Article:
This Week in Concord History

Jan. 29, 2002: Citing a lack of evidence, a Merrimack County Superior Court judge sends Richmond Co.’s supermarket and shopping center proposal back to the Concord planning board, overturning the board’s unanimous decision against the Massachusetts company and upsetting some South End residents.

Jan. 30, 2000: As many as 5,000 of the names on Concord’s voter rolls shouldn’t be there, the Monitor reports. The extra names include people who have moved away or died, as well as people who are listed more than once. “We have about 24,000 registered voters,” City Clerk Sharon Dery says, “but I think we’re closer to having about 19,000.”

Jan. 30, 2002: Here’s a good reason to watch more television and eat more candy, the Monitor reports: Concord native Jeremy Ellison-Gladstone is now appearing in a Snickers ad demonstrating the dangers of going too long without chocolate.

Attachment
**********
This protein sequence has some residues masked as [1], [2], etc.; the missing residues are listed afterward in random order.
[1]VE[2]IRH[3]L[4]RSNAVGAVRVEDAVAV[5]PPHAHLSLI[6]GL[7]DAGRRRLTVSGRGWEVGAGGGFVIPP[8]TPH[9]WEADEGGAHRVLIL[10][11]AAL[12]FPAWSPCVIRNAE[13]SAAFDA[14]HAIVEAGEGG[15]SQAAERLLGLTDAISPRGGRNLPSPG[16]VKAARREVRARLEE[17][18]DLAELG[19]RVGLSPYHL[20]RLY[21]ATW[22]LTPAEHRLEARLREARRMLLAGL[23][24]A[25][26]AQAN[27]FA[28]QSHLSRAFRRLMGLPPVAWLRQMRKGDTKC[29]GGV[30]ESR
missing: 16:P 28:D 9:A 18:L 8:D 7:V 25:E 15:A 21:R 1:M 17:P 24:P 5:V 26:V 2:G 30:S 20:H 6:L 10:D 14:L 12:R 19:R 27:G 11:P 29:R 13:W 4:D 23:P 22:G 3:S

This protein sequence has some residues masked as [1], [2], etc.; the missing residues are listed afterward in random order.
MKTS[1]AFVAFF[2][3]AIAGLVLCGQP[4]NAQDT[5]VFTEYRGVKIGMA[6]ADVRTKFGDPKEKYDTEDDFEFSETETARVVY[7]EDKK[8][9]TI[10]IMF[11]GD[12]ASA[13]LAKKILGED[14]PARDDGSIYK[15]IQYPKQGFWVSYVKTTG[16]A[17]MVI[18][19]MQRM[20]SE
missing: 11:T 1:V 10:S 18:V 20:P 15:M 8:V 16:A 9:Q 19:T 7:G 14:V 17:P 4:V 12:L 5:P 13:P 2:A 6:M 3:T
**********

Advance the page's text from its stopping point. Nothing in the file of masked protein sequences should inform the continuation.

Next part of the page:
Jan. 31, 1952: The Concord City Council debates plans for the construction of Storrs Street to relieve traffic downtown. There is no name yet for the new street, so it is referred to as Concord’s “Baby Bypass.”

Jan. 31, 1986: On a frigid night, thousands gather in the State House plaza for a memorial service for Christa McAuliffe. “Her teaching has not ceased,” says the Rev. Chester Mrowka.

Feb. 1, 1859: The Concord Railroad passenger station, including the offices of the Concord, Montreal and Northern railroads, the telegraph office and Depot hall, is destroyed by fire.